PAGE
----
We must rein in our feral financial system
By Andrew Simms, nef fellow, and Tony Greenham, head of Finance and Business
Yesterday marked unprecedented consecutive daily falls in the history of modern markets.
It’s clear that our Ponzi economy, built on debt has reached its limits. Many of the debts have become unpayable. They can only be dealt with through default, rescheduling or being ‘inflated away.’
The financial elite resist this because they will lose out. But not to act is to be in denial and delay the inevitable.
Also, the idea that tax cuts for the rich, such as abolishing the 50% rate, will do any broader good is insupportable in fact or theory. It is, frankly, nonsense. The economy will stagnate until we put money back in their pockets of middle and low income people.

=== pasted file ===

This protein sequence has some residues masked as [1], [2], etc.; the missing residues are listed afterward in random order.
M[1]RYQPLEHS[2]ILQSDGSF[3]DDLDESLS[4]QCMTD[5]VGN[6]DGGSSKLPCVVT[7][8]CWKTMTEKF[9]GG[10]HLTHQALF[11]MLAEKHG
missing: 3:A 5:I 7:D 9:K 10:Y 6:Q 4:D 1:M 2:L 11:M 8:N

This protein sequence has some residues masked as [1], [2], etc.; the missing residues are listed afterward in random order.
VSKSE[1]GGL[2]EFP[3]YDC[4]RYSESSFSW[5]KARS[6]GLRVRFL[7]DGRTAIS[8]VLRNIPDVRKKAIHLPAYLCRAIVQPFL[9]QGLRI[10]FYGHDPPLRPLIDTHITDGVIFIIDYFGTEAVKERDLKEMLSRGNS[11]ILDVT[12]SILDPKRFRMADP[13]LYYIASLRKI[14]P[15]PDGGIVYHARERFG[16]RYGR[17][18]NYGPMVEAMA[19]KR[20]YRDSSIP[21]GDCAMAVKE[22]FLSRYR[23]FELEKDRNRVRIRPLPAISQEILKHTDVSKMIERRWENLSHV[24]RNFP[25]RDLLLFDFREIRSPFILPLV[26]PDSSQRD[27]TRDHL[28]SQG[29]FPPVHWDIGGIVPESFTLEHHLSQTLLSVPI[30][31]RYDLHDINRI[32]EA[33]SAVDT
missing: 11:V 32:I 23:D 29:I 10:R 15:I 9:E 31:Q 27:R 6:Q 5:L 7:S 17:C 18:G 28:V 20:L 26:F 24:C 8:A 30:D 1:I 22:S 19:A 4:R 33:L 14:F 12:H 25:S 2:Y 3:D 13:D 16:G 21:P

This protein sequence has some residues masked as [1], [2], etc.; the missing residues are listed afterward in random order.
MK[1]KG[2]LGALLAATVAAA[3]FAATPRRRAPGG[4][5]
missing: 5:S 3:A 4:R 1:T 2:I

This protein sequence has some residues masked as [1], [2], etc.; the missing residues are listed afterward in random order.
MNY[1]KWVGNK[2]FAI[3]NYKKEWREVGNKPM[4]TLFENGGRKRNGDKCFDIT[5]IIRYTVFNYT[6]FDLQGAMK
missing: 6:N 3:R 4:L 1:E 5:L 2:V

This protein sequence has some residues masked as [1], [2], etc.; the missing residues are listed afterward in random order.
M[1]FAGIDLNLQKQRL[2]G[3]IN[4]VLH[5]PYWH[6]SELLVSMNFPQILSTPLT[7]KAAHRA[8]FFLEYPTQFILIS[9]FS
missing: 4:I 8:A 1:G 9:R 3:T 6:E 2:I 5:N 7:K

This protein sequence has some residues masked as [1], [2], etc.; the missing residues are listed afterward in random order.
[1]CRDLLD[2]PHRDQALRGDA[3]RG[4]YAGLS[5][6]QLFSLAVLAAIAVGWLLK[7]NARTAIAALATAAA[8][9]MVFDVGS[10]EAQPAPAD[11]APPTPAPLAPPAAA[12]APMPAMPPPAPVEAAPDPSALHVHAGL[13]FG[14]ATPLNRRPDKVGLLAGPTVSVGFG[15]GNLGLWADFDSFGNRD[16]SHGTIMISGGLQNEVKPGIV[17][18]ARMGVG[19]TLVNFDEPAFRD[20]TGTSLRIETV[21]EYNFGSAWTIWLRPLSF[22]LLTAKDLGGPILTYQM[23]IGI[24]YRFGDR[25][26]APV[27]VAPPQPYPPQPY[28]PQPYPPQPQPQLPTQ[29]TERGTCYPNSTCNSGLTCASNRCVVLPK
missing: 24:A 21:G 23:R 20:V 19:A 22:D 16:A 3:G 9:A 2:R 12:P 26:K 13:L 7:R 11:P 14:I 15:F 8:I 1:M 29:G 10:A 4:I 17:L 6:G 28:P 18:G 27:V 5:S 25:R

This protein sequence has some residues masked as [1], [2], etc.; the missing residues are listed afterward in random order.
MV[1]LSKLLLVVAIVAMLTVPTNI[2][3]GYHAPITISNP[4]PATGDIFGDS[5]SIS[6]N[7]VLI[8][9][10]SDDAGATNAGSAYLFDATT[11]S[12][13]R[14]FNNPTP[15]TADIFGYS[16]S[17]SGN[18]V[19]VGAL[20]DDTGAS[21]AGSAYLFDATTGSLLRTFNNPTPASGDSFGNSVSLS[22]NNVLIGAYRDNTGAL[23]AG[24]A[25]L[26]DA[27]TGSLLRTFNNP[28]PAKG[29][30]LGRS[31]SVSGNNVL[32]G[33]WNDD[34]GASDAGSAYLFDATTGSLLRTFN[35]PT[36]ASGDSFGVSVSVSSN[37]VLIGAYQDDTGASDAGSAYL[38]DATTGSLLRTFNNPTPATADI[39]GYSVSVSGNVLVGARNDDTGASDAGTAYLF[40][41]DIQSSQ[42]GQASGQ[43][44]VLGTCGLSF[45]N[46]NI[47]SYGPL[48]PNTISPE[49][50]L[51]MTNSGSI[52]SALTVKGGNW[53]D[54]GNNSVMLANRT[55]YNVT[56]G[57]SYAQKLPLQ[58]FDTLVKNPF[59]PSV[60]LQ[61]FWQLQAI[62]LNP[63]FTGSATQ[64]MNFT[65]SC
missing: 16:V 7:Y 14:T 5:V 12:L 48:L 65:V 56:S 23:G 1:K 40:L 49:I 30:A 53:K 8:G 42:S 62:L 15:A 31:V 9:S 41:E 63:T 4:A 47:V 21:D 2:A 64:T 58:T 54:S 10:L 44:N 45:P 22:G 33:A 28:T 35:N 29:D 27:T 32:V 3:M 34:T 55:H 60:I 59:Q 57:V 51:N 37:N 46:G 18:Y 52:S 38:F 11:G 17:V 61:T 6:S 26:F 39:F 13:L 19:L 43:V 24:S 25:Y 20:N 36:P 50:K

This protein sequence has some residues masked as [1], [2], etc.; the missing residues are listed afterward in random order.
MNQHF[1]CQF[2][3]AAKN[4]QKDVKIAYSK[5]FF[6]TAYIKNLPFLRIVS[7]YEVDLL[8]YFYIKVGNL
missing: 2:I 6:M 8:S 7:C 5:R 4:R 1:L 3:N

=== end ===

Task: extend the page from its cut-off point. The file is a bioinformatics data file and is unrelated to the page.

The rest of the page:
That means rebuilding around productive, employment intensive sectors that also are vital to the UK’s transition to a modern, low carbon, low through-put economy. A new phase of targeted, rather than unfocused quantitative easing to support these sectors would do that.
The model of financial liberalization and self-regulation that has proved so self-destructive must be re-regulated in the public interest. George Osborne speaks of using the crisis to push the old, failed, unmanaged economic agenda. These are dead ideas walking.
The government must act in the whole national interest and bring our feral financial system under control.